– dotancohen
    Commented Feb 22, 2016 at 17:18

1 Answer 1


Dogs are notoriously bad at generalizing behaviors. Your dog could have a perfect sit and someone walks in the room and they act like they've never heard the word before. Perhaps something has changed recently? You mentioned you moved, but since that was a year ago he should have had plenty of time to adjust. Since the behavior is new, there could be something that's changed either externally or internally. You might want to have a vet check him out just to make sure he's healthy.

Once you've ruled out another illness, it sounds like separation anxiety as mentioned above. Signs are anything from whining to licking to more destructive behaviors.

Since it's just started, I'd go back to figuring out what's changed in his schedule or environment. Until he's learned to behave outside of the crate, I would also keep him in his crate while you're away. He may whine and complain, but at least he's not eating your furniture, or worse.

The comments above recommended using a webcam, which can help you see if something's triggering it and is a great idea. If you see something specific happen that triggers his behavior, you can work on making him comfortable with that separately. You can also look into a remote rewarding tool to reward your dog when he's calm, although they aren't cheap. Here are a few other ideas.

Mental and Physical Exercise This is a big one. A dog not playing with toys doesn't necessarily mean he's not bored or tired. Some dogs just don't like toys, but they still need mental exercise in addition to physical exercise. Teaching him new tricks, making him work for his dinner, and getting him thinking will help a lot with both the separation anxiety and the destructive behavior. You can also combine the two using chase games, fetch, and other fun activities. A fun game to play to get him thinking is "Show me something new" where you reward any behavior, but only once. Chew toys are also a great outlet of energy.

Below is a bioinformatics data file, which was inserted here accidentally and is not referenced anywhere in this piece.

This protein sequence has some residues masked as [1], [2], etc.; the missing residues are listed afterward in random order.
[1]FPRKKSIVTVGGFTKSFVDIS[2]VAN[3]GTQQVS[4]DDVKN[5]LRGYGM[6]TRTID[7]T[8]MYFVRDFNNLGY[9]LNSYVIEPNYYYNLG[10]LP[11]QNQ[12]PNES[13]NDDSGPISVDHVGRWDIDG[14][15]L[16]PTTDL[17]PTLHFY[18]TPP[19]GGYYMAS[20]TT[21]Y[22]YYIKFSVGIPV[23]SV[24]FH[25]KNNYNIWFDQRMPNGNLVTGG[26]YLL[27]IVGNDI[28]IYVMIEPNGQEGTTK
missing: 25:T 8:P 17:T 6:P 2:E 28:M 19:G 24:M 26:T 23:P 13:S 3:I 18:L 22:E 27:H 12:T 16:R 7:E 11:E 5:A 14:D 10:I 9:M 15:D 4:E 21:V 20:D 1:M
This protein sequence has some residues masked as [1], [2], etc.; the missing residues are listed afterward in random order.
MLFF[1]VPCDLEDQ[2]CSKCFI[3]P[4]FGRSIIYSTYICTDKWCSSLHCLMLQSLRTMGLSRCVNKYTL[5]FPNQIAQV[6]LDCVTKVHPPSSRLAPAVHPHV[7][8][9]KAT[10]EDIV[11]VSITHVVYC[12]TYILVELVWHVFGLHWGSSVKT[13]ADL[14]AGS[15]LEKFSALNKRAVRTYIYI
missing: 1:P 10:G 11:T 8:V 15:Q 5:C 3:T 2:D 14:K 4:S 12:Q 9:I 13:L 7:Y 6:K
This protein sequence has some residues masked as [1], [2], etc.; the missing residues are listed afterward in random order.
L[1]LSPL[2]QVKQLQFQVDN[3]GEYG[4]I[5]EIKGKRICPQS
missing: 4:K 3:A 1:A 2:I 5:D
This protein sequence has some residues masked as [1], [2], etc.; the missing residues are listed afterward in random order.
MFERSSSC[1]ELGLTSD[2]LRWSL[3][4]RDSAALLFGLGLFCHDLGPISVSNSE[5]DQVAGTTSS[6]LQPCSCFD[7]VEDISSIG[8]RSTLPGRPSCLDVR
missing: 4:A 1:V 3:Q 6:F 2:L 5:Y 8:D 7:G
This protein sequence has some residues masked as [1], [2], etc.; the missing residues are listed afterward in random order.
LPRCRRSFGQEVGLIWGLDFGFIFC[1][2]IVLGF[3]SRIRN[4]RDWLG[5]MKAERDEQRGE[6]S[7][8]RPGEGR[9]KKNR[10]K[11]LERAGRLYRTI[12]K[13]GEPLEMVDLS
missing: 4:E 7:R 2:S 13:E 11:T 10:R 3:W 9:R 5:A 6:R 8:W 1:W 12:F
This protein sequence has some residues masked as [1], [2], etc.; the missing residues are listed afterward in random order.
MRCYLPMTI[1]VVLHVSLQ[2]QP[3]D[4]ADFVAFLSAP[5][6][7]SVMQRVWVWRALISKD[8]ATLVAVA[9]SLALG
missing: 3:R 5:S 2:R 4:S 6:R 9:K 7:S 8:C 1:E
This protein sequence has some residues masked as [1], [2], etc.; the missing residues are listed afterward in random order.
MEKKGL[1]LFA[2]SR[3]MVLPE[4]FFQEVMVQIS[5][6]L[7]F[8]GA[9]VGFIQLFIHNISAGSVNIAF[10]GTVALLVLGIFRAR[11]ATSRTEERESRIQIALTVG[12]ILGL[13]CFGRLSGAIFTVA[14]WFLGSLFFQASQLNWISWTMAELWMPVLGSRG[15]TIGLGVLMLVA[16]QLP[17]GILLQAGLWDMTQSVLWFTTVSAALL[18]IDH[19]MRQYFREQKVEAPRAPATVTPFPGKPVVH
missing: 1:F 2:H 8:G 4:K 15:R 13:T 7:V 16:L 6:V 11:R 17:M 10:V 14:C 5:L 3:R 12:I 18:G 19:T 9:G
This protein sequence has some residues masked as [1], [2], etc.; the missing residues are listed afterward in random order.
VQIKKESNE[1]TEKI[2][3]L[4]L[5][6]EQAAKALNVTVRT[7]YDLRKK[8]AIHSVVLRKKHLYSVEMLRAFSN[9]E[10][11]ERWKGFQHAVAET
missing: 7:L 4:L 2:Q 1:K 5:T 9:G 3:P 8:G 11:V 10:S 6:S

Crate Training Make sure you put a lot of positive reinforcement into being in the crate. Use super exciting treats like chicken, hot dogs, etc. when he's in the crate to help him relax. For a great video on crate training, self-control, and motivation, I recommend Crate Games by Susan Garrett.

It's also important not to re-enter the room when he's whining, since this reinforces the behavior. At first, you may be only looking for 1/2 second between whining. You can grow the time you want him to be quiet as he progresses.

  • Thank you jeffaudio. It took me a while to accept the answer as I had to read it a few times to absorb it all. In fact in the past week I'm pretty sure that I've discovered why the dog is afraid to be alone and I've been taking measures to reassure her. I'm surprised that I never put the two together before.
    – dotancohen
    Commented Jul 13, 2014 at 19:22